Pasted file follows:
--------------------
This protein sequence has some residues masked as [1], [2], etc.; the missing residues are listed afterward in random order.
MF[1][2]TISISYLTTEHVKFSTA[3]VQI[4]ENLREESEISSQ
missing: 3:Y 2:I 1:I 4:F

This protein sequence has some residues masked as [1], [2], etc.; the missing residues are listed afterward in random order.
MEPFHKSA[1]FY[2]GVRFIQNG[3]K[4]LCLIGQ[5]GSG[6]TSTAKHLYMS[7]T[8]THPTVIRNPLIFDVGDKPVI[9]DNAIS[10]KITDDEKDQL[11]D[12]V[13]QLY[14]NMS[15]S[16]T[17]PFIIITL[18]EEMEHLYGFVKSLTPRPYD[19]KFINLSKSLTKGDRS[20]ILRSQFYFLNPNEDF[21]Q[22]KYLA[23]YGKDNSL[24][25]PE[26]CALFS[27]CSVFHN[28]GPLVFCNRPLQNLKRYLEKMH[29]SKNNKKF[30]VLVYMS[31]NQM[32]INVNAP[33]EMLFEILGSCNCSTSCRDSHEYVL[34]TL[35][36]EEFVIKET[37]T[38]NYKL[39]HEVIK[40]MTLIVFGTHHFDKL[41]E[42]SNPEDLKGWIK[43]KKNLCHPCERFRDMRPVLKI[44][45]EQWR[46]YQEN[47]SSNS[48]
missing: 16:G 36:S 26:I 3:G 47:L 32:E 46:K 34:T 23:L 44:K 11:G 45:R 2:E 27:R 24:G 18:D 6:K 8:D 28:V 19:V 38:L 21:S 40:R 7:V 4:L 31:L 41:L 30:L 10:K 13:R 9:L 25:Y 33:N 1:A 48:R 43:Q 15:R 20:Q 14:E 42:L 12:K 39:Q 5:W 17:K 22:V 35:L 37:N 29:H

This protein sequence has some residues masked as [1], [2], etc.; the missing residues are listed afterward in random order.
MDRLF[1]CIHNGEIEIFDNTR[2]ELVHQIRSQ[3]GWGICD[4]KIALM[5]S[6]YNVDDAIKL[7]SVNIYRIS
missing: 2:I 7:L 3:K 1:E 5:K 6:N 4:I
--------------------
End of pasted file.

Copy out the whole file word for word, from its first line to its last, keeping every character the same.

This protein sequence has some residues masked as [1], [2], etc.; the missing residues are listed afterward in random order.
MF[1][2]TISISYLTTEHVKFSTA[3]VQI[4]ENLREESEISSQ
missing: 3:Y 2:I 1:I 4:F

This protein sequence has some residues masked as [1], [2], etc.; the missing residues are listed afterward in random order.
MEPFHKSA[1]FY[2]GVRFIQNG[3]K[4]LCLIGQ[5]GSG[6]TSTAKHLYMS[7]T[8]THPTVIRNPLIFDVGDKPVI[9]DNAIS[10]KITDDEKDQL[11]D[12]V[13]QLY[14]NMS[15]S[16]T[17]PFIIITL[18]EEMEHLYGFVKSLTPRPYD[19]KFINLSKSLTKGDRS[20]ILRSQFYFLNPNEDF[21]Q[22]KYLA[23]YGKDNSL[24][25]PE[26]CALFS[27]CSVFHN[28]GPLVFCNRPLQNLKRYLEKMH[29]SKNNKKF[30]VLVYMS[31]NQM[32]INVNAP[33]EMLFEILGSCNCSTSCRDSHEYVL[34]TL[35][36]EEFVIKET[37]T[38]NYKL[39]HEVIK[40]MTLIVFGTHHFDKL[41]E[42]SNPEDLKGWIK[43]KKNLCHPCERFRDMRPVLKI[44][45]EQWR[46]YQEN[47]SSNS[48]
missing: 16:G 36:S 26:I 3:G 47:L 32:E 46:K 34:T 23:L 44:K 11:G 45:R 2:E 27:R 24:G 18:D 6:K 8:D 28:V 19:V 38:L 21:S 40:R 7:V 4:L 31:L 41:L 30:L 10:K 13:R 9:L 25:Y 33:N 1:A 48:R 43:Q 15:R 20:Q 14:E 42:L 12:K 39:Q 5:W 17:K 22:V 35:L 37:N 29:H

This protein sequence has some residues masked as [1], [2], etc.; the missing residues are listed afterward in random order.
MDRLF[1]CIHNGEIEIFDNTR[2]ELVHQIRSQ[3]GWGICD[4]KIALM[5]S[6]YNVDDAIKL[7]SVNIYRIS
missing: 2:I 7:L 3:K 1:E 5:K 6:N 4:I